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Open Access Methodology

Multidimensional evaluation of performance: experimental application of the balanced scorecard in Ferrara university hospital

Adriano Verzola1*, Roberto Bentivegna2, Gianni Carandina3, Lucio Trevisani4, Pasquale Gregorio5 and Alberto Mandini1

Author Affiliations

1 Management Planning and Control, St Anna University Hospital, Ferrara, Italy

2 Medical Direction Committee, St Anna University Hospital, Ferrara, Italy

3 Analysis Laboratory, St Anna University Hospital, Ferrara, Italy

4 Digestive Endoscopy, St Anna University Hospital, Ferrara, Italy

5 Post Graduate School in Hygiene and Preventive Medicine, Ferrara University, Ferrara, Italy

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Cost Effectiveness and Resource Allocation 2009, 7:15  doi:10.1186/1478-7547-7-15

Published: 8 September 2009

Abstract

Background and Aims

One of the best-known performance planning and evaluation techniques utilising both monetary and non-monetary data is the Balanced Scorecard (BSC). This is a means of rationalising the global activity of a business in the attempt to create value, and to translate the company vision into a set of tactical objectives and measurable strategies. The aim of this study was to implement and evaluate the use of BSC in two departments of the St. Anna University Hospital, Ferrara: the Analysis Laboratory and Digestive Endoscopy operating units (OU).

Materials and methods

With the collaboration of the health workers involved, a precise methodological programme was pursued: Definition of the strategic map from 4 perspectives, according to Kaplan and Norton, Definition of the Key Performance Areas (KPA), or macro-objectives, Identification of the cause-effect relationships between KPAs, Identification of the sub-objectives of each KPA, Definition of the Key Performance Indicators (KPI), Definition of the weight/importance of each objective in the global evaluation.

Results

The information gathered permitted the definition of macro- and sub-objectives for each perspective, as well as determining the relevant indicators, standards, weights, frequency of detection and means of acquisition. Strategic maps showing the cause/effect relationships in each OU were created, as were 'evaluation panels', which describe the global performance of each department. For each perspective, the fundamental data were summarised in one table. Evaluation of each perspective yielded a positive result for the majority of the objectives, and the global result (including all 4 perspectives) was found to be satisfactory.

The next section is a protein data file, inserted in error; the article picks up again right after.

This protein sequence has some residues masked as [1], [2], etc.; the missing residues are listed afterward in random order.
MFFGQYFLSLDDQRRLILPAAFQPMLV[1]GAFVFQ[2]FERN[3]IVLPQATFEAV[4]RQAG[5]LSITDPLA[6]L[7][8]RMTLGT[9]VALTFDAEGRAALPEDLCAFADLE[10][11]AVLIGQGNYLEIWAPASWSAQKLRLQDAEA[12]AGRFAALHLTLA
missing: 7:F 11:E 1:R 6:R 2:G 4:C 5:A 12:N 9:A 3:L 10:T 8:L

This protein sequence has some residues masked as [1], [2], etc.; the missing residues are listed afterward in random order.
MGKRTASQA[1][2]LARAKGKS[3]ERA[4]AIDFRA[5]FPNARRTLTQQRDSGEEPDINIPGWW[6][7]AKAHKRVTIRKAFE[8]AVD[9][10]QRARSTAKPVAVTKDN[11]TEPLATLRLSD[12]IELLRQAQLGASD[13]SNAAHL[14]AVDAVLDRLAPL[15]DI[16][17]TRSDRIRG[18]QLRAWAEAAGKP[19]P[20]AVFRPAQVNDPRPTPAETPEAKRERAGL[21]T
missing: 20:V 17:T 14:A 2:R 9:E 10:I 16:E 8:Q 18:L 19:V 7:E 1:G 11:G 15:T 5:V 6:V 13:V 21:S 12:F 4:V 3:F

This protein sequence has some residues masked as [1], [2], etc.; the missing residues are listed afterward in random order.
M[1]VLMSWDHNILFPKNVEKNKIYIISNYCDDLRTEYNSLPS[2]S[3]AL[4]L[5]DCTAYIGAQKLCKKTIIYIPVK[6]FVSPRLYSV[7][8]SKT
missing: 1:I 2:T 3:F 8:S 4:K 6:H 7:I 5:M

Discussion-Conclusion

The Balanced Scorecard was implemented in the abovementioned OUs of St. Anna University Hospital, Ferrara, after the health workers themselves realised the need for change.

In our research the employees were pleased to be evaluated, not only for the financial outcomes, but also for the satisfaction of improving internal procedure, relationships with the community and their own growth/learning. BSC is an ideal point of contact between the financial and clinical dimensions of management. However, difficulties in its application were faced, among these, at least in the initial phase, the lack of information systems able to drive it, and the complexity of the research for specific indicators needed to be overcome. The time factor (on average, at least two years are required) and the availability of technological resources were also limiting factors.

The rapid diffusion of BSC among the principal international profit and non-profit organisations is testament to its great potential. This project could be seen as a preparatory phase in the strategical analysis of a subsequent business plan.